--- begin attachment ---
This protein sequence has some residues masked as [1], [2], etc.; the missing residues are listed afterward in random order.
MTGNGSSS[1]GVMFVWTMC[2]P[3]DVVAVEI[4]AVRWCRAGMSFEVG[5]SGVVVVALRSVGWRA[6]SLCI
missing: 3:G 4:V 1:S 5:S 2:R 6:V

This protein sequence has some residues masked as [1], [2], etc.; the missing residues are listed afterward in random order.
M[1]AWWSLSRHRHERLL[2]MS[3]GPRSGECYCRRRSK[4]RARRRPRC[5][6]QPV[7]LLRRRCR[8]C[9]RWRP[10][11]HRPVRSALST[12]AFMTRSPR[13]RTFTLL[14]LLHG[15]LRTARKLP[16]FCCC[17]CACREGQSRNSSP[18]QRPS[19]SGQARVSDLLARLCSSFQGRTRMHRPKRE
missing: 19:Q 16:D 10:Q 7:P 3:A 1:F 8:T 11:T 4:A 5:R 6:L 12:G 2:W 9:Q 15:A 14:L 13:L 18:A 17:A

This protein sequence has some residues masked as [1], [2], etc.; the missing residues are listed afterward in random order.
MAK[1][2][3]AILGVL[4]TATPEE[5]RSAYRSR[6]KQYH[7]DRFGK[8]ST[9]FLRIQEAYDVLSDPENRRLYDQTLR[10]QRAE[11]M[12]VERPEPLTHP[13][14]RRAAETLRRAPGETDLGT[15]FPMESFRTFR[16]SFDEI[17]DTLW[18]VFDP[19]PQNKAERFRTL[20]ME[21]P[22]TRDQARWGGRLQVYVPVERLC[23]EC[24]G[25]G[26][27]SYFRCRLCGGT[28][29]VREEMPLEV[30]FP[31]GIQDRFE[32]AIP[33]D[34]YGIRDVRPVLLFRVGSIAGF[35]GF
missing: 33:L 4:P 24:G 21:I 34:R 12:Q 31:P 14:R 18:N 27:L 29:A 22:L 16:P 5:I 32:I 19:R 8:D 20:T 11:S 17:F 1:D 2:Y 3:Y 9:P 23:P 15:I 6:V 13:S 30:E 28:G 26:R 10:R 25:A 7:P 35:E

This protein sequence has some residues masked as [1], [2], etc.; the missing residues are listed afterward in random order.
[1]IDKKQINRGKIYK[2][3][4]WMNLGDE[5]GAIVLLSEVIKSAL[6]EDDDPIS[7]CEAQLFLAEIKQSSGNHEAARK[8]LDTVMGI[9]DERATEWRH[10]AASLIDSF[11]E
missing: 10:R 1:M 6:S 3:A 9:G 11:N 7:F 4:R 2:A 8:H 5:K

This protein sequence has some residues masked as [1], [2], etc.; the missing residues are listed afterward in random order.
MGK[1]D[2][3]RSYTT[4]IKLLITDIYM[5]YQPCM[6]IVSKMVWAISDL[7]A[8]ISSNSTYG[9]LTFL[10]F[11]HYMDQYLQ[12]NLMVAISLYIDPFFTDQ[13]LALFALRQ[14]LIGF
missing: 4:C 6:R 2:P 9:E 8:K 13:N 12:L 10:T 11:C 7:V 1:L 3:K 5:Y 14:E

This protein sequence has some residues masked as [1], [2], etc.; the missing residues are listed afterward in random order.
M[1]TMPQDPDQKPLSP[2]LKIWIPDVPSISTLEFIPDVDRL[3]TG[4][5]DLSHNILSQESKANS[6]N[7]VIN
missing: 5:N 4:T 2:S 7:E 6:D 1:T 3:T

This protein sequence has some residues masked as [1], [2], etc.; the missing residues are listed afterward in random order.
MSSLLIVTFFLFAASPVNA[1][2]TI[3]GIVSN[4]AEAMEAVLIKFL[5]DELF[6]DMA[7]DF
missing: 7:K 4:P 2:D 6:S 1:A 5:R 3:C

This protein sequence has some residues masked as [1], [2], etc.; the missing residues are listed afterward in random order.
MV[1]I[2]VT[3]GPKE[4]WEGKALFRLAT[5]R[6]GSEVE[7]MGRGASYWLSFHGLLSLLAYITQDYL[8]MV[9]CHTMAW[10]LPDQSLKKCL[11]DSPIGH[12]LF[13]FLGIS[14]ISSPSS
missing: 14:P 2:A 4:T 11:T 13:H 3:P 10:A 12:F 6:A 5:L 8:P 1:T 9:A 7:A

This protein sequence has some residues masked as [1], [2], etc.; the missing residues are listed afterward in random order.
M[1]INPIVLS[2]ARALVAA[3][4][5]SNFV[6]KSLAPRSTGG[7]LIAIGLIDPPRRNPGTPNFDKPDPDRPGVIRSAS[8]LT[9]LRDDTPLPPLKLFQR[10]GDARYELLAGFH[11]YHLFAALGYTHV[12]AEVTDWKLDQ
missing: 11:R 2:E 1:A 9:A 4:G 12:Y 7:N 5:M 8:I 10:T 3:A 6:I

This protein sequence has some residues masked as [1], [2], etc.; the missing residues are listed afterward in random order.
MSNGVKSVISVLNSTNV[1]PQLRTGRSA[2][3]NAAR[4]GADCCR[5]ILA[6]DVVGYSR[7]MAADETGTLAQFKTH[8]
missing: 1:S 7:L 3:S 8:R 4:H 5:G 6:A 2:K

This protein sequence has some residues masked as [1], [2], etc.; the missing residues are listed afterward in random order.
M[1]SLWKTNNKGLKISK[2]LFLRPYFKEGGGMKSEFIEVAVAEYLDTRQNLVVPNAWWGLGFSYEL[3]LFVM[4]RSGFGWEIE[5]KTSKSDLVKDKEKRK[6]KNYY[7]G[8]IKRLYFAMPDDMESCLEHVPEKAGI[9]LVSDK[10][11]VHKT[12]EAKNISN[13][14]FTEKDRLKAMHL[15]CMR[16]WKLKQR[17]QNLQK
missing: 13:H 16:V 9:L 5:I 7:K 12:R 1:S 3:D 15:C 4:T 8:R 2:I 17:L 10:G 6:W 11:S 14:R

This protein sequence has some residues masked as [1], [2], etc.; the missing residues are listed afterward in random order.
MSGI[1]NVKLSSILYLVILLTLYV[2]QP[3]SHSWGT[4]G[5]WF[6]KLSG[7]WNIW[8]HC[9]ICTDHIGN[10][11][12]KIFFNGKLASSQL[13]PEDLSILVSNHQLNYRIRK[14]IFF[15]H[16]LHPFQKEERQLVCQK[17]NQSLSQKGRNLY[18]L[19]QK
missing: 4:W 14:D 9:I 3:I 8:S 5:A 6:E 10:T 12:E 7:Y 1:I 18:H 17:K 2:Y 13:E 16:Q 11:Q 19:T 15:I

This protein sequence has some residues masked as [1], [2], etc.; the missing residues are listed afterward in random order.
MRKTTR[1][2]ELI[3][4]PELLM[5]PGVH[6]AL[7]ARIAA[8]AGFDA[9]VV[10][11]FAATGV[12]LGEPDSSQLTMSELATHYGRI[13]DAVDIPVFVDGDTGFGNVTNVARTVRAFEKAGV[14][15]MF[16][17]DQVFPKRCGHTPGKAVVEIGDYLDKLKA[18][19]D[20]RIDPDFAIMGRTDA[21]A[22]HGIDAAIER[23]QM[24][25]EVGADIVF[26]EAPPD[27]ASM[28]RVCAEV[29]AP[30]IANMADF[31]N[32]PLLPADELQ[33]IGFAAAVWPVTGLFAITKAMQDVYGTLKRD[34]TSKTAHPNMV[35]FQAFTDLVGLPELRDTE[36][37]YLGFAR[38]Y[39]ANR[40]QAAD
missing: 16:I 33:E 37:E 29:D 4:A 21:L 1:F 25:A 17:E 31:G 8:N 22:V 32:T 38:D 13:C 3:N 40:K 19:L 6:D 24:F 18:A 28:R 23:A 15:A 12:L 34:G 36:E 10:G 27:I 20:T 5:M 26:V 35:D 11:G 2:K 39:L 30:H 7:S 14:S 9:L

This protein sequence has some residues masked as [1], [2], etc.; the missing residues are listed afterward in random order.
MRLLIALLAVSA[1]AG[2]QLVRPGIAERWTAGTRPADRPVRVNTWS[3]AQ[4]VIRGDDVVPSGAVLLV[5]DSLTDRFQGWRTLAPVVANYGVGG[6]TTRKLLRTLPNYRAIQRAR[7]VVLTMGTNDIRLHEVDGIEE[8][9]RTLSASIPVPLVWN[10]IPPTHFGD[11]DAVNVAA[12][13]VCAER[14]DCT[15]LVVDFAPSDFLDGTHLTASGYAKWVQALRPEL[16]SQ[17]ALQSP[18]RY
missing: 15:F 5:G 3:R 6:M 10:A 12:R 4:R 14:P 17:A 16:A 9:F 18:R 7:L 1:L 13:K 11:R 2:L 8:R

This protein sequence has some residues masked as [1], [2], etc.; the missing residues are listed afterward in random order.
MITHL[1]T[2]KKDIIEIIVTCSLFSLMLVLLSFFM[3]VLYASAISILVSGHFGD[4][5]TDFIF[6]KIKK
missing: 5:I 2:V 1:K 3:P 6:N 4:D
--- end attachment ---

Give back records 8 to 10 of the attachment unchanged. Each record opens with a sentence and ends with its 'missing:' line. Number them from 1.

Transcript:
This protein sequence has some residues masked as [1], [2], etc.; the missing residues are listed afterward in random order.
MV[1]I[2]VT[3]GPKE[4]WEGKALFRLAT[5]R[6]GSEVE[7]MGRGASYWLSFHGLLSLLAYITQDYL[8]MV[9]CHTMAW[10]LPDQSLKKCL[11]DSPIGH[12]LF[13]FLGIS[14]ISSPSS
missing: 14:P 2:A 4:T 11:T 13:H 3:P 10:A 12:F 6:A 5:L 8:P 1:T 9:A 7:A

This protein sequence has some residues masked as [1], [2], etc.; the missing residues are listed afterward in random order.
M[1]INPIVLS[2]ARALVAA[3][4][5]SNFV[6]KSLAPRSTGG[7]LIAIGLIDPPRRNPGTPNFDKPDPDRPGVIRSAS[8]LT[9]LRDDTPLPPLKLFQR[10]GDARYELLAGFH[11]YHLFAALGYTHV[12]AEVTDWKLDQ
missing: 11:R 2:E 1:A 9:A 4:G 12:Y 7:N 5:M 8:I 10:T 3:A 6:I

This protein sequence has some residues masked as [1], [2], etc.; the missing residues are listed afterward in random order.
MSNGVKSVISVLNSTNV[1]PQLRTGRSA[2][3]NAAR[4]GADCCR[5]ILA[6]DVVGYSR[7]MAADETGTLAQFKTH[8]
missing: 1:S 7:L 3:S 8:R 4:H 5:G 6:A 2:K